The COVID-19 pandemic affects everyone, but the elderly are particularly vulnerable. They’re more likely to contract the virus, especially if they reside in community living situations, where it’s easier for the virus to spread. And, if they do contract the virus, they’re more likely than their younger cohorts to suffer dire consequences. Given these dangers, they may be wary about attending in-person meetings with their attorneys even if they want to update their estate-planning documents. In addition to health issues, elderly clients also face financial challenges as they deal with market volatility and the decimation of their retirement accounts. And, as always, attorneys also need to be on the lookout for signs of physical and financial elder abuse.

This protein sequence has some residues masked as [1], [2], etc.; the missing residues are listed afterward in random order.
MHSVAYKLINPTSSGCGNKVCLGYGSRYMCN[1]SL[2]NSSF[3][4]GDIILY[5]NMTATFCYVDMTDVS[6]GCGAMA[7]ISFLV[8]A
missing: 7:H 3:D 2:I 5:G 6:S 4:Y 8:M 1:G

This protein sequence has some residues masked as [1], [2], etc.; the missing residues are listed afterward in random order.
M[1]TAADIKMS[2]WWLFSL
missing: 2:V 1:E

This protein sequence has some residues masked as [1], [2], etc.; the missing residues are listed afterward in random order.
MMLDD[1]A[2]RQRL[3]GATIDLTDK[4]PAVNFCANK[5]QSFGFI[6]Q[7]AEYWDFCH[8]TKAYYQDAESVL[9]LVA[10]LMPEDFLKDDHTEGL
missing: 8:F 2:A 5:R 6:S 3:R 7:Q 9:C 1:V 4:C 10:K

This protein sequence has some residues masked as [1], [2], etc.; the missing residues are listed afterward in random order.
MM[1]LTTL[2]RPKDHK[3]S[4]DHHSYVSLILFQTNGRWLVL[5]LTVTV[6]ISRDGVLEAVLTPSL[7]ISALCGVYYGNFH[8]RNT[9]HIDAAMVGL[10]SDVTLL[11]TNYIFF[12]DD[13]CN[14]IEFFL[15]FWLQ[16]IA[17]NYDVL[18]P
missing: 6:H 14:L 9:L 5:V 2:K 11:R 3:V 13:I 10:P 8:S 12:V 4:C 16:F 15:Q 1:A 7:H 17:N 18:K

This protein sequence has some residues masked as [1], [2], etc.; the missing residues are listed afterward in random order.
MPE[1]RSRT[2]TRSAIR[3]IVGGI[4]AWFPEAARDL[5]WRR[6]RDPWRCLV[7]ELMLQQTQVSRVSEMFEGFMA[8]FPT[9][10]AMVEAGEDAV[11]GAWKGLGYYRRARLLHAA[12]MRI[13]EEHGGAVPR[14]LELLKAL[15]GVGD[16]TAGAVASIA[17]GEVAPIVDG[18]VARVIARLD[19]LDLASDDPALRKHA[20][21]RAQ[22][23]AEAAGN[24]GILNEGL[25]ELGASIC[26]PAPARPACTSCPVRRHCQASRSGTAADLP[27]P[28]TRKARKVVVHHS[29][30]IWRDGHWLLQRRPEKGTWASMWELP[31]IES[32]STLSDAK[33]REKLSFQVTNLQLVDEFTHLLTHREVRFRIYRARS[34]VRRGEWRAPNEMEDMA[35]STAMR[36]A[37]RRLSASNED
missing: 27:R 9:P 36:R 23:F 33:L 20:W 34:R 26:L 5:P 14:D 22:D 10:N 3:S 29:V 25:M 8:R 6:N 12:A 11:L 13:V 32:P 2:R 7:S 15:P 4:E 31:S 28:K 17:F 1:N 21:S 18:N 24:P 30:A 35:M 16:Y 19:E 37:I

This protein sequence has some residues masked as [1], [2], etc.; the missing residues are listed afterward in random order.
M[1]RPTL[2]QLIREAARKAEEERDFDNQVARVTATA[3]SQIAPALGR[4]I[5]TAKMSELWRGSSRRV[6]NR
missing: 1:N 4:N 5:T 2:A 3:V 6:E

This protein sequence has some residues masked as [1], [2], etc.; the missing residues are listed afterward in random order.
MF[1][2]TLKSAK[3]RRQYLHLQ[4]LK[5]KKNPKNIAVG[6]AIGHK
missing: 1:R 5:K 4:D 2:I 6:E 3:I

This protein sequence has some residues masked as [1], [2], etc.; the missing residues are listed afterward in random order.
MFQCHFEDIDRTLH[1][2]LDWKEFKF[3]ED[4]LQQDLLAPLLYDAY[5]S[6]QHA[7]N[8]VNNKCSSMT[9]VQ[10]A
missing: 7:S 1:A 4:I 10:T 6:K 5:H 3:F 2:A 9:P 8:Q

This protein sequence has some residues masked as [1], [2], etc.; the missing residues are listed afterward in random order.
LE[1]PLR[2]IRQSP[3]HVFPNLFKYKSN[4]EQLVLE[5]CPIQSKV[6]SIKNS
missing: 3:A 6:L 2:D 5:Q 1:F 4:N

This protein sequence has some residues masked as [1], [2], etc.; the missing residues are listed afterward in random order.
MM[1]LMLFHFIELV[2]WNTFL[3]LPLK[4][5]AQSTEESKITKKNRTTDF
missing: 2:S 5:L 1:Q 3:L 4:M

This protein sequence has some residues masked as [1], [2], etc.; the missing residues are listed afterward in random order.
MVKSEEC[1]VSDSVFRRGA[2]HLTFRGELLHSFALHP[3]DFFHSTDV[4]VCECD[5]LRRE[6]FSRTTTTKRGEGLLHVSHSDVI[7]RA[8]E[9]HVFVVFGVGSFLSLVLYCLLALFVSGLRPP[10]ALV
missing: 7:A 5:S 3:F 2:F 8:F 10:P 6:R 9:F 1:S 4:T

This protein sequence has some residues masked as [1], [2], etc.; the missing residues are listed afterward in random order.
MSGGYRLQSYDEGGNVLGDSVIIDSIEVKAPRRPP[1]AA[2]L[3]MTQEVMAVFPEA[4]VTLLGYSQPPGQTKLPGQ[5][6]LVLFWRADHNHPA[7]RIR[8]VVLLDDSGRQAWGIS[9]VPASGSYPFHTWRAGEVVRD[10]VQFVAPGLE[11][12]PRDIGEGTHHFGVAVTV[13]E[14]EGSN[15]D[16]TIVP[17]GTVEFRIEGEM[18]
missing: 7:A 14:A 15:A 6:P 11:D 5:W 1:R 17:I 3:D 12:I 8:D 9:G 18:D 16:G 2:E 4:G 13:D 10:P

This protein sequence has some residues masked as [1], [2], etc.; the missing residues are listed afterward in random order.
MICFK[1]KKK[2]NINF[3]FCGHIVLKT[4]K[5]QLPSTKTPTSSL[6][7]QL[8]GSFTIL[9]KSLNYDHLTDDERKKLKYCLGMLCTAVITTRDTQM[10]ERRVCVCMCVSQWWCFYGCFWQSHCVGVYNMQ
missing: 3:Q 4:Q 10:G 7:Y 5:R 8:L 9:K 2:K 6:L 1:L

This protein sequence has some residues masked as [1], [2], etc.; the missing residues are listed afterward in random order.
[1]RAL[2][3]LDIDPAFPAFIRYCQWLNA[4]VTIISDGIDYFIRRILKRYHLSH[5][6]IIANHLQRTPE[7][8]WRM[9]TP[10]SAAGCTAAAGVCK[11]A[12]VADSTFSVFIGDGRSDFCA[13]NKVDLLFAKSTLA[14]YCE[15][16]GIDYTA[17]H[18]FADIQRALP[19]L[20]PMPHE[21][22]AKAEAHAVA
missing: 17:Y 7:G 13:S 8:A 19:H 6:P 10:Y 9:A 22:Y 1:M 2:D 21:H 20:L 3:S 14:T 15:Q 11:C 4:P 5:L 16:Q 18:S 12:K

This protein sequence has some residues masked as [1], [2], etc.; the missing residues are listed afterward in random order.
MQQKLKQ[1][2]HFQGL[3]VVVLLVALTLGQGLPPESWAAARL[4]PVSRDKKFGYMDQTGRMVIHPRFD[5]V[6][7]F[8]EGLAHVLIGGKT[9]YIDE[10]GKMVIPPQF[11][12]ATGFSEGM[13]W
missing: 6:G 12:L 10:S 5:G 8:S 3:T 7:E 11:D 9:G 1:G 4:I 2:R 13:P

Our Elder Care Committee Report tackles some of these issues. It includes articles on: basic steps planners should recommend to their elderly clients and some opportunities they can consider; the importance of designating a trusted contact person for securities accounts, as required by the Financial Industry Regulatory Authority rules; the rules regarding electronic and remote signing of estate-planning documents (the ability to sign documents without leaving their homes is especially important for elderly clients); and best practices and tips in the drafting and execution of property or financial powers of attorney.
We often cover retirement issues, but this month, retirement hits close to home. Thomas G. Opferman has retired and resigned from our editorial advisory board. We wish him the best and thank him for his years of service. In addition, our talented art director, Kathy McGilvery, has retired. Kathy did a great job creating the look and feel of our journal and making the most complicated charts look understandable.